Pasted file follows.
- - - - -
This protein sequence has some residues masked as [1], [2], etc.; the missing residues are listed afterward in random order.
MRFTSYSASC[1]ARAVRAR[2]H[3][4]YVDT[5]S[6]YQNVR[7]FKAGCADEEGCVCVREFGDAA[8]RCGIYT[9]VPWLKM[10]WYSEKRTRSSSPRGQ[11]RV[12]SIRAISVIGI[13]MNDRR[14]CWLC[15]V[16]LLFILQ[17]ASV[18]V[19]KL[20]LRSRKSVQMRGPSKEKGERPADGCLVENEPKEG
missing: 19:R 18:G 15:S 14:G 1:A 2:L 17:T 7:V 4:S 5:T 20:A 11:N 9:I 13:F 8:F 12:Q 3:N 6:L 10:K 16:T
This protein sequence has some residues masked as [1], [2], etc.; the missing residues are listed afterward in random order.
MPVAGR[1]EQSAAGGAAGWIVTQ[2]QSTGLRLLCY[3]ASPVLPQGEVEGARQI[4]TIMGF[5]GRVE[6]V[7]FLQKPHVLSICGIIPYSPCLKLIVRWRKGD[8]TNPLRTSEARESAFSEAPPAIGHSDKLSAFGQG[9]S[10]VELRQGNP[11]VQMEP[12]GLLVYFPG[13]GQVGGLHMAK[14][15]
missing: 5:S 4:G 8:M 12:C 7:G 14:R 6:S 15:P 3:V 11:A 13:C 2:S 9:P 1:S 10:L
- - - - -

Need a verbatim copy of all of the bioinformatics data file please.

This protein sequence has some residues masked as [1], [2], etc.; the missing residues are listed afterward in random order.
MRFTSYSASC[1]ARAVRAR[2]H[3][4]YVDT[5]S[6]YQNVR[7]FKAGCADEEGCVCVREFGDAA[8]RCGIYT[9]VPWLKM[10]WYSEKRTRSSSPRGQ[11]RV[12]SIRAISVIGI[13]MNDRR[14]CWLC[15]V[16]LLFILQ[17]ASV[18]V[19]KL[20]LRSRKSVQMRGPSKEKGERPADGCLVENEPKEG
missing: 19:R 18:G 15:S 14:G 1:A 2:L 17:T 7:V 4:S 5:T 20:A 11:N 9:I 13:F 8:F 12:Q 3:N 6:L 10:K 16:T
This protein sequence has some residues masked as [1], [2], etc.; the missing residues are listed afterward in random order.
MPVAGR[1]EQSAAGGAAGWIVTQ[2]QSTGLRLLCY[3]ASPVLPQGEVEGARQI[4]TIMGF[5]GRVE[6]V[7]FLQKPHVLSICGIIPYSPCLKLIVRWRKGD[8]TNPLRTSEARESAFSEAPPAIGHSDKLSAFGQG[9]S[10]VELRQGNP[11]VQMEP[12]GLLVYFPG[13]GQVGGLHMAK[14][15]
missing: 5:S 4:G 8:M 12:C 7:G 14:R 6:S 15:P 3:V 11:A 13:C 2:S 9:P 1:S 10:L